Climate Change, the Kidney Killer
Environment

Climate Change, the Kidney Killer

Is chronic kidney disease the canary in the coal mine in terms of feeling the health impacts of climate change?

Picture is taken at the edge of a field on a sugar plantation on a spectacularly clear day. The earth is brown, the growing canes are green, and the deep blue sky has little fluffy clouds rolling in.
Kidney disease increases are concentrated among farm workers in hot, humid conditions, including sugarcane fields in Central America, similar to this one in Jacarezinho, Brazil on January 1, 2019. REUTERS/Marcelo Texeira

Could the answer to the longstanding mystery about what causes so much kidney disease among farmers and laborers in Central Latin America be that it is an effect of climate change? Over the last thirty years, countries like El Salvador, Honduras, and Mexico have had deaths due to chronic kidney disease increase 177 percent, according to the Global Burden of Disease (GBD) study led by the Institute for Health Metrics and Evaluation (IHME). The global increase was only 66 percent over same period. Further, a recent GBD study in the Lancet found that in 2017, the rate of kidney disease in Central Latin America was 11,116 per 100,000 people while the global average was only 8,724. The question that researchers have always asked is: why does this difference exist?

‘Over the last thirty years, countries like El Salvador, Honduras, and Mexico have had deaths due to chronic kidney disease increase 177 percent’

Kidney disease is typically caused by diabetes or hypertension. People with diabetes are more likely to have kidney disease because the high blood sugar levels of diabetes can damage the kidneys over time. Countries with high rates of diabetes, such as the United States and Papua New Guinea, also have high rates of kidney disease.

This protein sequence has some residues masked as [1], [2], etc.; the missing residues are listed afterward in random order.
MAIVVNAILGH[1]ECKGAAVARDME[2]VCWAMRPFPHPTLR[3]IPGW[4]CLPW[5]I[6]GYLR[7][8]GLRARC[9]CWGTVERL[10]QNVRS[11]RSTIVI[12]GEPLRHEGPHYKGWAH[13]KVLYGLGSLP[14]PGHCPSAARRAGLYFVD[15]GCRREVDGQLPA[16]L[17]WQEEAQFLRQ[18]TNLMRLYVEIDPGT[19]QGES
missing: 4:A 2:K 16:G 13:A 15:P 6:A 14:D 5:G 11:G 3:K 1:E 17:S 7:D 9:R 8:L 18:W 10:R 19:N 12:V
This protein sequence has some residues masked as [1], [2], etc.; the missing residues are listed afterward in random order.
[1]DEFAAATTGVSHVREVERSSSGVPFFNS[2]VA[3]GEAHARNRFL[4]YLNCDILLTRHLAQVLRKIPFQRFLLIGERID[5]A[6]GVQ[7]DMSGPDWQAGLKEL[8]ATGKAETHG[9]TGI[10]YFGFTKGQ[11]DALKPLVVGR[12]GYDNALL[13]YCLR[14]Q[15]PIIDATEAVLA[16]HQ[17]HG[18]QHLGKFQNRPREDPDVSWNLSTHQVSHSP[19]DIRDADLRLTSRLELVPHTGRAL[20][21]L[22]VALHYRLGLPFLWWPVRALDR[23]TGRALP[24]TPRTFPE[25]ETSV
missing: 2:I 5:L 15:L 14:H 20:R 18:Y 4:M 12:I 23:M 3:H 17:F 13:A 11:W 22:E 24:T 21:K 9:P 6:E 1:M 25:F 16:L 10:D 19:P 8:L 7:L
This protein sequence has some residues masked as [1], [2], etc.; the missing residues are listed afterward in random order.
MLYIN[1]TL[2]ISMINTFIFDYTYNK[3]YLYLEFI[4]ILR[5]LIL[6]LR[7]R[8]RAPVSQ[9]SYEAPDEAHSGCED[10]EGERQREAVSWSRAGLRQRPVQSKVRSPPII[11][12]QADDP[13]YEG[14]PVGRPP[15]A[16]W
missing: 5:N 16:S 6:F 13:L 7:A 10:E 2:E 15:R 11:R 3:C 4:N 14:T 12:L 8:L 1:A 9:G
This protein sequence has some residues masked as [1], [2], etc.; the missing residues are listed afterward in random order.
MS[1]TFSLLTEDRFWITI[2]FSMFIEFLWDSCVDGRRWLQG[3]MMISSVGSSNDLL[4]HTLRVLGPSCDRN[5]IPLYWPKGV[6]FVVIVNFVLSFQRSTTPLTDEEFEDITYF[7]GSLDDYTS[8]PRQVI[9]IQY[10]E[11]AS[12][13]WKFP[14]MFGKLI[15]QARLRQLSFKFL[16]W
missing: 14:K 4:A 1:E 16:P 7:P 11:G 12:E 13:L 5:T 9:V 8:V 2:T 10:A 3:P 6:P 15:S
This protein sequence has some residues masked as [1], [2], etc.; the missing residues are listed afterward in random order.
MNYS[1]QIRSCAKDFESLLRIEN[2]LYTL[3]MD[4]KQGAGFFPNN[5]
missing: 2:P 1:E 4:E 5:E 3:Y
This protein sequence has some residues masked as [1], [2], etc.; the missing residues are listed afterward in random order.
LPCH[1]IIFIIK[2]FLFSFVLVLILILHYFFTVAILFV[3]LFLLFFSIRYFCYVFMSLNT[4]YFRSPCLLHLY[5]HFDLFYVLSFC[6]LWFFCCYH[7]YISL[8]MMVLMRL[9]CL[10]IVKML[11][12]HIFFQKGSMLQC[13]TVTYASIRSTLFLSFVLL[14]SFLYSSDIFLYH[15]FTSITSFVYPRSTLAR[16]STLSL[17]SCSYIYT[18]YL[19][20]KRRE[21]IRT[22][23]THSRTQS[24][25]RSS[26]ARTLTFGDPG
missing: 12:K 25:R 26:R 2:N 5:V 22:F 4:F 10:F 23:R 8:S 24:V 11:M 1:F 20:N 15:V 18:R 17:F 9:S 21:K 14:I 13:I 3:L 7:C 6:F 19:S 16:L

But Central Latin America defies this logic. While the region has higher rates of diabetes, it doesn’t account for the full picture of kidney disease in the region. If you go down the list of other causes of kidney disease (high blood pressure, poisoning, or glomerulonephritis—inflammation of the filters in the kidneys), nothing explains kidney disease among agricultural workers.

This mystery has been discussed extensively among kidney researchers. Some argue that it’s simply poor health infrastructure that leads to these poor health outcomes. Others hypothesized some farming related risks, such as pesticides or pollution. Another possible reason is soda (Coke is a popular drink in Central Latin America).  But none of these were able to fully explain the mystery.

The photo shows a man carrying a huge bundle of canes on his shoulder through a smoky environment with several other workers standing in the background.
Kidney disease increases have been concentrated among farm workers in hot, humid conditions. Here a worker carries cut sugarcane to load a truck at a farm in Apastepeque, El Salvador on Jan 25, 2019. REUTRS/Jose Cabezas

However, in the past decade, this mystery began to deepen as rates of kidney disease began ticking upward elsewhere; warmer climate places in Southeast Asia (mostly India), Florida, and California began seeing similar patterns.

‘The idea is that heat stress and subsequent dehydration caused by climate change in these regions is the main driver of the increase in kidney disease’

These increases were concentrated among farmers and workers in hot, humid conditions, like the sugarcane farmers in Latin America. These trends have led researchers to suggest that climate change could be the culprit. The idea is that heat stress and subsequent dehydration caused by climate change in these regions is the main driver of the increase in kidney disease. The scientific debate isn’t settled, however. While researchers know long-term heat exposure and dehydration contribute significantly to kidney disease in these regions, the lack of comprehensive screening does not rule out the impacts of agrochemicals or other risks that have yet to be discovered.